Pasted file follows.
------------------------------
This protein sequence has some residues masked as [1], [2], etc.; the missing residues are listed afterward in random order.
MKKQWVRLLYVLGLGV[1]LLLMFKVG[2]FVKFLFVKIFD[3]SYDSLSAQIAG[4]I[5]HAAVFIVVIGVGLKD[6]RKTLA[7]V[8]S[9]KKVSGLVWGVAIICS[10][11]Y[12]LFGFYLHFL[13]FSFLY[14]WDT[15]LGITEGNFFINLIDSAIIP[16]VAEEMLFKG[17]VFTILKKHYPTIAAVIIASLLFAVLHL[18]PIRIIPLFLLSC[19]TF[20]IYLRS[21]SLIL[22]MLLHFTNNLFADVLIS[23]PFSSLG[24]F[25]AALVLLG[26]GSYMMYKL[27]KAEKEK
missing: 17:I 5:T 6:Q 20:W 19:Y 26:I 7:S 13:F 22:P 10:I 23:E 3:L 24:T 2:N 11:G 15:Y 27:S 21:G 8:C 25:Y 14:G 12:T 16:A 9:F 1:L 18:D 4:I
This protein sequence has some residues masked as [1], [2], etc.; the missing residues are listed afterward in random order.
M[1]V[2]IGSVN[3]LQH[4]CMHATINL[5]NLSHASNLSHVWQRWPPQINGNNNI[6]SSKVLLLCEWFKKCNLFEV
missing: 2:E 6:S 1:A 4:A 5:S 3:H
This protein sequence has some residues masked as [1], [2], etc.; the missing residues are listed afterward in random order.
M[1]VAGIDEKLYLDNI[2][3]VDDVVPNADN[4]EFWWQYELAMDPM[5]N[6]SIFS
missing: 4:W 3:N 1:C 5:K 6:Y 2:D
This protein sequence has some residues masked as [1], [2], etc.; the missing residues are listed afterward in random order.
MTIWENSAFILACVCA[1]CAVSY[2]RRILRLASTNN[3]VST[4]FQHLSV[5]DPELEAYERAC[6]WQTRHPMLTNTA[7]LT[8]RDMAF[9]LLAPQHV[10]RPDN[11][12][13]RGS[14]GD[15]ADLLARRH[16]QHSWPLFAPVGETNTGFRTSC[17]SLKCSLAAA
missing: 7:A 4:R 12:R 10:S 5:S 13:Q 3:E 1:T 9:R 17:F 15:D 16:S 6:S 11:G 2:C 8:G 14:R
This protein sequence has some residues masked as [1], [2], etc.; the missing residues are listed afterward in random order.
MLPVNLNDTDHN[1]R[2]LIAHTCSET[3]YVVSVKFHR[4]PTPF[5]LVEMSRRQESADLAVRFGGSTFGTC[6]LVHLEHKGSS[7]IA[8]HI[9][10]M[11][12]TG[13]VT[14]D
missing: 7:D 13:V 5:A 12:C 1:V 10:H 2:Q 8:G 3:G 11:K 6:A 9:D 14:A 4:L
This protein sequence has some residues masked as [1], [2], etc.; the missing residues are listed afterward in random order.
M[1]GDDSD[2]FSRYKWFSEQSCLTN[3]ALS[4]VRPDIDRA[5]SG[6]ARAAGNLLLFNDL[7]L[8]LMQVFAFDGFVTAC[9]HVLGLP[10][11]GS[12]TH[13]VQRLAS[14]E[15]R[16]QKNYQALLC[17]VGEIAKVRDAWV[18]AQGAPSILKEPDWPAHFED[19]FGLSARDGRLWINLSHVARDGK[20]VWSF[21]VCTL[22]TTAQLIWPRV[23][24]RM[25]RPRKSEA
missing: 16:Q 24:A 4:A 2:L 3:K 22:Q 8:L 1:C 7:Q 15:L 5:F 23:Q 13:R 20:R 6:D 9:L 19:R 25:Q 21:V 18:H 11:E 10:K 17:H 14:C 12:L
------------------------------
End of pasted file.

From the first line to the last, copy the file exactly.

This protein sequence has some residues masked as [1], [2], etc.; the missing residues are listed afterward in random order.
MKKQWVRLLYVLGLGV[1]LLLMFKVG[2]FVKFLFVKIFD[3]SYDSLSAQIAG[4]I[5]HAAVFIVVIGVGLKD[6]RKTLA[7]V[8]S[9]KKVSGLVWGVAIICS[10][11]Y[12]LFGFYLHFL[13]FSFLY[14]WDT[15]LGITEGNFFINLIDSAIIP[16]VAEEMLFKG[17]VFTILKKHYPTIAAVIIASLLFAVLHL[18]PIRIIPLFLLSC[19]TF[20]IYLRS[21]SLIL[22]MLLHFTNNLFADVLIS[23]PFSSLG[24]F[25]AALVLLG[26]GSYMMYKL[27]KAEKEK
missing: 17:I 5:T 6:Q 20:W 19:Y 26:I 7:S 13:F 22:P 10:I 23:E 3:L 24:T 2:N 11:G 15:Y 27:S 21:G 8:C 25:Y 14:G 12:T 16:A 9:F 1:L 18:D 4:I
This protein sequence has some residues masked as [1], [2], etc.; the missing residues are listed afterward in random order.
M[1]V[2]IGSVN[3]LQH[4]CMHATINL[5]NLSHASNLSHVWQRWPPQINGNNNI[6]SSKVLLLCEWFKKCNLFEV
missing: 2:E 6:S 1:A 4:A 5:S 3:H
This protein sequence has some residues masked as [1], [2], etc.; the missing residues are listed afterward in random order.
M[1]VAGIDEKLYLDNI[2][3]VDDVVPNADN[4]EFWWQYELAMDPM[5]N[6]SIFS
missing: 4:W 3:N 1:C 5:K 6:Y 2:D
This protein sequence has some residues masked as [1], [2], etc.; the missing residues are listed afterward in random order.
MTIWENSAFILACVCA[1]CAVSY[2]RRILRLASTNN[3]VST[4]FQHLSV[5]DPELEAYERAC[6]WQTRHPMLTNTA[7]LT[8]RDMAF[9]LLAPQHV[10]RPDN[11][12][13]RGS[14]GD[15]ADLLARRH[16]QHSWPLFAPVGETNTGFRTSC[17]SLKCSLAAA
missing: 7:A 4:R 12:R 10:S 5:S 13:Q 3:E 1:T 9:R 17:F 15:D 16:S 6:S 11:G 2:C 8:G 14:R
This protein sequence has some residues masked as [1], [2], etc.; the missing residues are listed afterward in random order.
MLPVNLNDTDHN[1]R[2]LIAHTCSET[3]YVVSVKFHR[4]PTPF[5]LVEMSRRQESADLAVRFGGSTFGTC[6]LVHLEHKGSS[7]IA[8]HI[9][10]M[11][12]TG[13]VT[14]D
missing: 7:D 13:V 5:A 12:C 1:V 10:H 2:Q 8:G 3:G 11:K 6:A 9:D 14:A 4:L
This protein sequence has some residues masked as [1], [2], etc.; the missing residues are listed afterward in random order.
M[1]GDDSD[2]FSRYKWFSEQSCLTN[3]ALS[4]VRPDIDRA[5]SG[6]ARAAGNLLLFNDL[7]L[8]LMQVFAFDGFVTAC[9]HVLGLP[10][11]GS[12]TH[13]VQRLAS[14]E[15]R[16]QKNYQALLC[17]VGEIAKVRDAWV[18]AQGAPSILKEPDWPAHFED[19]FGLSARDGRLWINLSHVARDGK[20]VWSF[21]VCTL[22]TTAQLIWPRV[23][24]RM[25]RPRKSEA
missing: 16:Q 24:A 4:A 2:L 3:K 22:Q 8:L 1:C 7:Q 15:L 5:F 23:Q 13:R 20:R 6:D 9:L 19:R 25:Q 21:V 18:H 11:E 10:K 17:H 14:C 12:L